In Mexico Mystique Frank Waters draws us deeply into the ancient but still-living myths of Mexico. To reveal their hidden meanings and their powerful symbolism, he brings to bear his gift for intuitive imagination as well as a broad knowledge of anthropology, Jungian psychology, astrology, and Eastern and esoteric religions. He offers a startling interpretation of the Mayan Great Cycle — our present Fifth World — whose beginning has been projected to 3113 B.C.,
Without humor, the American West would be a vast territory of arid clichés — stolid cowboys and fearless lawmen, or, in more modern visions, dastardly land developers and fanatical environmentalists — all of them as lifeless as an alkalai flat.
In 1871, General William Jackson Palmer, a Civil War cavalry hero, dreamed of a Rocky Mountain resort town where sedate, temperate, wealthy folk could enjoy life in tranquil comfort. From its inception as a tiny resort hamlet, Colorado Springs has grown into the second largest city in the Colorado Rockies, with a projected population by 1990 of 400,000.
During the fabulous reign of Colorado Silver, innumerable prospectors passed by Pike’s Peak on their way to the silver strikes at Leadville, Aspen, and the boom camps in the Saguache, Sangre de Cristo, and San Juan mountain. Then, in 1890, a carpenter named Winfield Scott Stratton discovered gold along Cripple Creek. By 1900, this six square mile area on the south slope of Pike’s Peak supported 475 mines and led the world in gold production.
A mile down the road from the Los Alamos Scientific Laboratory, a woman unearths an ancient shard of pottery bearing the thousands-year-old thumbprint of a Navawi'i woman. A marriage is thrown into crisis by the husband's discovery, on a fishing trip, of a girl’s corpse. To impress the prostitute he wants to marry, a man constructs a homemade atomic bomb.
Based on the real life of Edith Warner, who ran a tearoom at Otowi Crossing, just below Los Alamos, The Woman at Otowi Crossing is the story of Helen Chalmer, a person in tune with her adopted environment and her neighbors in the nearby Indian pueblo and also a friend of the first atomic scientists. The secret evolution of atomic research is a counterpoint to her psychic development.
Frank Waters, whose work has spanned half a century, has continually attempted to depict the reconciliation of opposites, to heal the national wounds of polarization. Flight From Fiesta, Waters’ first novel in nearly two decades, is testimony to that aspiration, emerging as a moving and masterfully–told story of two characters who must discover the potential for common ground between their personalities.
Grace McClure has created an even-handed account of the Bassets. Drawing on interviews with surviving family, friends and enemies, on memoirs, and on oral and written records from local libraries, newspapers, and archives she presents believable, life-size characters who respond realistically to the demands of pioneer life. The Bassett Women is one of the few creditable accounts of early settlers on Colorado's western slope, one of the last strongholds of the Old West.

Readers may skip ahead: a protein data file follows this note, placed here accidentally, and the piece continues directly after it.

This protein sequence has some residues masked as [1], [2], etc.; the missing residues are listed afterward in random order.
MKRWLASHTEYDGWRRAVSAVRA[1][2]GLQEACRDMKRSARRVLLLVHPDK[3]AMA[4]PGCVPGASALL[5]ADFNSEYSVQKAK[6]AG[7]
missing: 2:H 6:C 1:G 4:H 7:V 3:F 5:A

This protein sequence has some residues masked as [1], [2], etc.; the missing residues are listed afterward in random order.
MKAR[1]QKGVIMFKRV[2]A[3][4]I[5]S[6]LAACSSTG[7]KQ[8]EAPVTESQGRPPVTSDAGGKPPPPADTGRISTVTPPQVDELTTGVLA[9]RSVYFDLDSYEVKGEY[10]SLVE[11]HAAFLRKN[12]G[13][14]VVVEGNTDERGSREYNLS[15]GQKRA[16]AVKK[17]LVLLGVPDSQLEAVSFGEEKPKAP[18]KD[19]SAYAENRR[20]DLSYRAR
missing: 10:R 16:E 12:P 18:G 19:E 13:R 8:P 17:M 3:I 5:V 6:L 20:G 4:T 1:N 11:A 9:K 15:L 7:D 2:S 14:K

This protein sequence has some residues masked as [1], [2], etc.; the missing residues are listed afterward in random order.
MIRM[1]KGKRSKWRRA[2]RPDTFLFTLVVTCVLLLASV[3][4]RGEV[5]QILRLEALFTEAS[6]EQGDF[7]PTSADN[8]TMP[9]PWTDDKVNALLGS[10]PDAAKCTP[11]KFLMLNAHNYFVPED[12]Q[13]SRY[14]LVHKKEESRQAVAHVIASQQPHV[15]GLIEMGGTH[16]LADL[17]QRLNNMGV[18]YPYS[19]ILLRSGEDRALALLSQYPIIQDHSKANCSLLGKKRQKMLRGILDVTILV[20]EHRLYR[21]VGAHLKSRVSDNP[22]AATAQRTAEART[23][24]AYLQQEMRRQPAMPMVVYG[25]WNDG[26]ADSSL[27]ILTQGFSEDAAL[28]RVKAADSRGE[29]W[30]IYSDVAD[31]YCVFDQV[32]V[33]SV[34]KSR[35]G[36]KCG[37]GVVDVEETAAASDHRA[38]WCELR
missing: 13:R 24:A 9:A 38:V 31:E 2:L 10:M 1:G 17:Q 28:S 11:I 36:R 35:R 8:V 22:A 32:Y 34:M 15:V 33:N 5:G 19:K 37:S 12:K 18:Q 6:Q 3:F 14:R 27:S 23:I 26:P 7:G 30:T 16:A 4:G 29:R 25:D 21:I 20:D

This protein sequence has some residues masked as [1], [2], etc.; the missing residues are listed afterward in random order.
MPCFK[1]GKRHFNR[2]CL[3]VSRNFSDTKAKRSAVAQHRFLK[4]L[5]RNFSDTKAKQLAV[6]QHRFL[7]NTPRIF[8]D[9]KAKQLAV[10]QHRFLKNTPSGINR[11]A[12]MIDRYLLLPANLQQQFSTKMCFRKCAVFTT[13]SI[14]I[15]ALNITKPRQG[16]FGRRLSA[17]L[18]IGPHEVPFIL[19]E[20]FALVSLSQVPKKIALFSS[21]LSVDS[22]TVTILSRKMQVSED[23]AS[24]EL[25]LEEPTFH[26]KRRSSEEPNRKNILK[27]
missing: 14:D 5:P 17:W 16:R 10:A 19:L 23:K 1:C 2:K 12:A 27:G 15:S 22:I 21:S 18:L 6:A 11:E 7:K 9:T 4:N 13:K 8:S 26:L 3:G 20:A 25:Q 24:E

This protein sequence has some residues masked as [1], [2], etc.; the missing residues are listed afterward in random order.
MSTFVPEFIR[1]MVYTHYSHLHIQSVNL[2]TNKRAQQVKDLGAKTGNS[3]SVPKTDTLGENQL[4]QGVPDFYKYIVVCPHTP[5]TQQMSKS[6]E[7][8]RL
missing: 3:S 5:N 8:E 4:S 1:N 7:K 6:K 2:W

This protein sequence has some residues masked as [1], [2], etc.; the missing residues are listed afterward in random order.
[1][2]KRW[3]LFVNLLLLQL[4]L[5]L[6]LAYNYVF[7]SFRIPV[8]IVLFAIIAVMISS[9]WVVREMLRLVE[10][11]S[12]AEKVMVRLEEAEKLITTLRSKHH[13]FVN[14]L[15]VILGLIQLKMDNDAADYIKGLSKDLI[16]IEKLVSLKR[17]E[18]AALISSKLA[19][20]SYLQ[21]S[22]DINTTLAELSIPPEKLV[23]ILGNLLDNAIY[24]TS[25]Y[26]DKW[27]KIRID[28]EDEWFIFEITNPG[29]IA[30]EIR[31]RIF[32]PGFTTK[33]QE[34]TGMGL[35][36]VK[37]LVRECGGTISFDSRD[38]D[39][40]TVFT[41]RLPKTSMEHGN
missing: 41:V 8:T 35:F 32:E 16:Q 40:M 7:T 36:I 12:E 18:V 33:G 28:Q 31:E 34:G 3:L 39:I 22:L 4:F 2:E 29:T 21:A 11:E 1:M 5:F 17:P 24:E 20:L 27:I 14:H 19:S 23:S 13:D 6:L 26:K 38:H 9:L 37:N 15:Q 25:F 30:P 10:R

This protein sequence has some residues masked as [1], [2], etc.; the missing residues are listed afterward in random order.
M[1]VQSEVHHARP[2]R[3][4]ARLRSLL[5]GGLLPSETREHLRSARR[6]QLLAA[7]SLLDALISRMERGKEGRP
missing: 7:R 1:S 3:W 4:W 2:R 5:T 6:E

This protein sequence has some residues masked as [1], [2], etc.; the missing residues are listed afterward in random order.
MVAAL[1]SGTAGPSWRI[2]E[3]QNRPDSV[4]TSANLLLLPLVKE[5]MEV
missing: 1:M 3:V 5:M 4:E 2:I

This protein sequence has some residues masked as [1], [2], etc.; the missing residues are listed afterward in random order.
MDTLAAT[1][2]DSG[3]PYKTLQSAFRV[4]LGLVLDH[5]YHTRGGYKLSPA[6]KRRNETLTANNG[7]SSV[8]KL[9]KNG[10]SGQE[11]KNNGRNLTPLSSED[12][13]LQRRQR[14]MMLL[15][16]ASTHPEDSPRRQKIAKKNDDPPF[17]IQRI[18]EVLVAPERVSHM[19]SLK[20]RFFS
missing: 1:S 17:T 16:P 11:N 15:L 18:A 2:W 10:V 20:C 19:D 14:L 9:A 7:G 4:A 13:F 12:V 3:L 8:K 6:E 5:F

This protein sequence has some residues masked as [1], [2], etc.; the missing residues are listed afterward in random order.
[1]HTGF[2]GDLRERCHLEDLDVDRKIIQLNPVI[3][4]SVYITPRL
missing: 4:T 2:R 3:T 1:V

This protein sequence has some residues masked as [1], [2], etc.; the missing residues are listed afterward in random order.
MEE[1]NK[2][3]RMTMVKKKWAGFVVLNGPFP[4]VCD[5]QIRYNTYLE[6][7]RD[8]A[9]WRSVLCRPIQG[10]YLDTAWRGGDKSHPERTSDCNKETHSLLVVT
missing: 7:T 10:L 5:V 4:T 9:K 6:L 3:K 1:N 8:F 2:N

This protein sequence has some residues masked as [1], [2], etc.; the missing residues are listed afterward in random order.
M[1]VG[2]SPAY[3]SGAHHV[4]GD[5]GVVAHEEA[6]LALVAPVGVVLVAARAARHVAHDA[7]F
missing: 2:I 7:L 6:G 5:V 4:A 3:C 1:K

The vast Colorado River collects water from the highest Rocky Mountain peaks and traverses the widest plateaus, the deepest canyons, and the lowest deserts before emptying into the delta of northern Mexico. This austere land and mighty river resist exploration, settlement, and description. But in the hands of one of the West's great writers, Frank Waters, the history and lore of its past make irresistible reading and a resounding case for mankind's respect for the environment.
The cowboy—that lonely, quiet, hard-working, hard-playing, essentially honest, always masculine, rugged individual—has become the preeminent American myth. The graphics represented in this book are in large part responsible for the popularization and sometimes even the creation of the cowboy myth.
For Cricket Sings, Cahokia medicine woman, the omens have been bad. She is old, and so at this year’s Sun Ceremony she will tell her stories, the tales handed down from grandparents to grandchildren since the memory of the People began. The Sun King is dying, unable to perfom the Ceremony which will bring good crops to the fields.
Manuel Antonio Chaves’ life straddled three eras of New Mexican history: he was born (1818) at the tag end of the Spanish colonial period, he grew to manhood in the rough and heady days of the Santa Fe trade during the quarter century of Mexican rule (1821-1846), and he spent his mature years under the territorial regime established by the United States.
During his more than 40 years of newspaper and magazine work, Harry Chrisman has been answering questions about the American West — both the standard and the oddball queries, such as "What is the most fantastic bear story you ever heard?" Chrisman first encountered many of these questions in his monthly column "Roundup Time," which appeared in The West, a national monthly magazine.
W. Y. Evans–Wentz, great Buddhist scholar and translator of such now familiar works as the Tibetan Book of the Dead and the Tibetan Book of the Great Liberation, spent his final years in California. There, in the shadow of Cuchama, one of the Earth’s holiest mountains, he began to explore the astonishing parallels between the spiritual teaching of America’s native peoples and that of the deeply mystical Hindus and Tibetans.